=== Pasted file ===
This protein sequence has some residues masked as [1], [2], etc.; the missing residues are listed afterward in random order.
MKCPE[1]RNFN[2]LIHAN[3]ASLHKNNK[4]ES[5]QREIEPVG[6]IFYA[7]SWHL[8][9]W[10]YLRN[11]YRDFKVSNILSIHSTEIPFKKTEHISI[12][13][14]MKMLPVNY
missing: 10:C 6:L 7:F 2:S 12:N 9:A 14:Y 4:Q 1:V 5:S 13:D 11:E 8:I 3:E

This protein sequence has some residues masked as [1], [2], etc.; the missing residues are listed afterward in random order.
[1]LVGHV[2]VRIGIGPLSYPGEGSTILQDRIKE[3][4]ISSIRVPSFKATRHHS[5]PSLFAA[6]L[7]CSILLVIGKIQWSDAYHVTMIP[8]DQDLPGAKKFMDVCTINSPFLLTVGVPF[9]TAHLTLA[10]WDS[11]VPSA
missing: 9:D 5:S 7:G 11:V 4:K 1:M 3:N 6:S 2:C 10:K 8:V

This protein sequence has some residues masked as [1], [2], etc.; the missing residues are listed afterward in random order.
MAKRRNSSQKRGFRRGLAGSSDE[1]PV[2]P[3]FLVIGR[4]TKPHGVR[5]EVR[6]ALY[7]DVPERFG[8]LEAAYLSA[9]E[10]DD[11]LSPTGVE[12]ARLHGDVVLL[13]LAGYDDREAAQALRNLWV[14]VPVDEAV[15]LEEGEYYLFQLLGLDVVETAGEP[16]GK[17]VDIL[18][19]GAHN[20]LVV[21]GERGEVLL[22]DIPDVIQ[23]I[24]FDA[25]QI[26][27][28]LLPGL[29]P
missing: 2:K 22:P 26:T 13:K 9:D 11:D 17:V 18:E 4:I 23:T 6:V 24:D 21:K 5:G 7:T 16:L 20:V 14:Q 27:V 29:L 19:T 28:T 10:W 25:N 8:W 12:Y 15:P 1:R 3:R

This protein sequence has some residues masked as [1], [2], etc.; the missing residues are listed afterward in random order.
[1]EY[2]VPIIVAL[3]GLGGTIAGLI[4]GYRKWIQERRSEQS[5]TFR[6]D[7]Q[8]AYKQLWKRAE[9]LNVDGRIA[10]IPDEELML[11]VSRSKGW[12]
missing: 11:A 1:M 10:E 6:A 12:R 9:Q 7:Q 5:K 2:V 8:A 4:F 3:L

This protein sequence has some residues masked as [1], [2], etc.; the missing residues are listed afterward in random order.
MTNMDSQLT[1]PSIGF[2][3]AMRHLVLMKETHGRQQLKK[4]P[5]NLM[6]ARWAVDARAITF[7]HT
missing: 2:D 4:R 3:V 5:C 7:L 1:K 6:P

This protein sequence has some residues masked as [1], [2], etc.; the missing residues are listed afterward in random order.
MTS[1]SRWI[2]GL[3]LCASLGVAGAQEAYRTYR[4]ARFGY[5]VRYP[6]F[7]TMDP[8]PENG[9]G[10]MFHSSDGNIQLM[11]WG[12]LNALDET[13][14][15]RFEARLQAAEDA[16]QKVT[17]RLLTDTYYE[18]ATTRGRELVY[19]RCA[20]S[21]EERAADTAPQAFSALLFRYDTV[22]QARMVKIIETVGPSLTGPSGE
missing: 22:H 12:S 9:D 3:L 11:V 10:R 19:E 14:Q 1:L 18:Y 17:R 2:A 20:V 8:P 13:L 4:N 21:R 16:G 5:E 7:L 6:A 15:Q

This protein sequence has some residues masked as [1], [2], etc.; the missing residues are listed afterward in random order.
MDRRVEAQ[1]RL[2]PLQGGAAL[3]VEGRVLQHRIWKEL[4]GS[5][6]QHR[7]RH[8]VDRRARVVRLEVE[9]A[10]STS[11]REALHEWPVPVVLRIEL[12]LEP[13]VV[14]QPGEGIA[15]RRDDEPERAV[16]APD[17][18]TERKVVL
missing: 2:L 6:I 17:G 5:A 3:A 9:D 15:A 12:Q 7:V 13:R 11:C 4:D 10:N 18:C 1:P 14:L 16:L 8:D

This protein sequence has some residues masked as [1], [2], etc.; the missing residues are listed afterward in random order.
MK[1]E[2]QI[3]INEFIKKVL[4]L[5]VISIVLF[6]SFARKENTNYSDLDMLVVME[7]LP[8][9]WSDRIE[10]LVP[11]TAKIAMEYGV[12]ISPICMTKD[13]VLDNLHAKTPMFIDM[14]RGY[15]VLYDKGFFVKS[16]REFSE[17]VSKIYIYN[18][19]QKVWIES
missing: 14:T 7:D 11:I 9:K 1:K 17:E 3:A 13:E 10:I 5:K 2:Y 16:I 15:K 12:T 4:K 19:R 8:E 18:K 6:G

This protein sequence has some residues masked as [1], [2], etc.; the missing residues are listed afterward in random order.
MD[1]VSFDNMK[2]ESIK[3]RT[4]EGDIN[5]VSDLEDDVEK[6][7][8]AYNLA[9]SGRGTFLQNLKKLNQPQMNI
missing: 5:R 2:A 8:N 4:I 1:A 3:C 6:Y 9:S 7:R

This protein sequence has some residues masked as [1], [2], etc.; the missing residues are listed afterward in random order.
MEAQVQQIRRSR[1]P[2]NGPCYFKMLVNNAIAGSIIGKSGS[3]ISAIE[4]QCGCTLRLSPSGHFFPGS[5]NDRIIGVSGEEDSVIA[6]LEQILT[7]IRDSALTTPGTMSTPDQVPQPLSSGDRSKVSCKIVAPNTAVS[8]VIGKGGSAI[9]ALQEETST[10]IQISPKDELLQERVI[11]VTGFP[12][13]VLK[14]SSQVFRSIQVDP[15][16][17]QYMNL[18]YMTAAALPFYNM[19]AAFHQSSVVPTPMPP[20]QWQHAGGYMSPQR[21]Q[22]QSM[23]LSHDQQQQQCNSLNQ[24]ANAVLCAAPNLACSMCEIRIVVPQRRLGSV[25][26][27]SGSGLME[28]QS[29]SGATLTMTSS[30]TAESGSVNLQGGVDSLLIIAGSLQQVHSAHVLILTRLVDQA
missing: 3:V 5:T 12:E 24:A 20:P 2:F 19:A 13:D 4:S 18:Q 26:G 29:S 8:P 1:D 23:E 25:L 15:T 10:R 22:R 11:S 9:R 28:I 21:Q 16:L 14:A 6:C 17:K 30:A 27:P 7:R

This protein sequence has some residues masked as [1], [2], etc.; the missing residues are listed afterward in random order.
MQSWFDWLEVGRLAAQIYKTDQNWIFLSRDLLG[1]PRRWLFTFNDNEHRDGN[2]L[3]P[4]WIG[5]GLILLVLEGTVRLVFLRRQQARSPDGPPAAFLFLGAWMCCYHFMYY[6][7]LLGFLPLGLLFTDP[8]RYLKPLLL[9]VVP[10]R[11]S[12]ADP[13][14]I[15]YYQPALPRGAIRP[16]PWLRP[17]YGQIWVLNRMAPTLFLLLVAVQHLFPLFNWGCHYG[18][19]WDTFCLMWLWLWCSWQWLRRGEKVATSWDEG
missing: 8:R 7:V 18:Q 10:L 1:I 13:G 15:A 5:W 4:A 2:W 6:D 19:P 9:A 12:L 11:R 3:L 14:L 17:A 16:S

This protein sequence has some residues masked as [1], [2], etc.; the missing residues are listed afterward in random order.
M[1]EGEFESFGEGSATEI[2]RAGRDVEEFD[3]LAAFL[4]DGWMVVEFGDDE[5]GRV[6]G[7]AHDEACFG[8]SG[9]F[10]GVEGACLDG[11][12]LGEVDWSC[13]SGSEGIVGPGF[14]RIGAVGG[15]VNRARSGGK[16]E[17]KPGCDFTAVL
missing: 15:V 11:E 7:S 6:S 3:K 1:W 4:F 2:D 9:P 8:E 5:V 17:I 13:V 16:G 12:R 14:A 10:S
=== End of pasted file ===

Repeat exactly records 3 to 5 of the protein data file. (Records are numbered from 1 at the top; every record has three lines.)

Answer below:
This protein sequence has some residues masked as [1], [2], etc.; the missing residues are listed afterward in random order.
MAKRRNSSQKRGFRRGLAGSSDE[1]PV[2]P[3]FLVIGR[4]TKPHGVR[5]EVR[6]ALY[7]DVPERFG[8]LEAAYLSA[9]E[10]DD[11]LSPTGVE[12]ARLHGDVVLL[13]LAGYDDREAAQALRNLWV[14]VPVDEAV[15]LEEGEYYLFQLLGLDVVETAGEP[16]GK[17]VDIL[18][19]GAHN[20]LVV[21]GERGEVLL[22]DIPDVIQ[23]I[24]FDA[25]QI[26][27][28]LLPGL[29]P
missing: 2:K 22:P 26:T 13:K 9:D 11:D 17:V 18:E 4:I 23:T 6:V 24:D 21:K 5:G 7:T 16:L 20:V 14:Q 27:V 29:L 19:T 28:T 10:W 25:N 8:W 12:Y 15:P 1:R 3:R

This protein sequence has some residues masked as [1], [2], etc.; the missing residues are listed afterward in random order.
[1]EY[2]VPIIVAL[3]GLGGTIAGLI[4]GYRKWIQERRSEQS[5]TFR[6]D[7]Q[8]AYKQLWKRAE[9]LNVDGRIA[10]IPDEELML[11]VSRSKGW[12]
missing: 11:A 1:M 10:E 6:A 12:R 9:Q 7:Q 5:K 2:V 8:A 4:F 3:L

This protein sequence has some residues masked as [1], [2], etc.; the missing residues are listed afterward in random order.
MTNMDSQLT[1]PSIGF[2][3]AMRHLVLMKETHGRQQLKK[4]P[5]NLM[6]ARWAVDARAITF[7]HT
missing: 2:D 4:R 3:V 5:C 7:L 1:K 6:P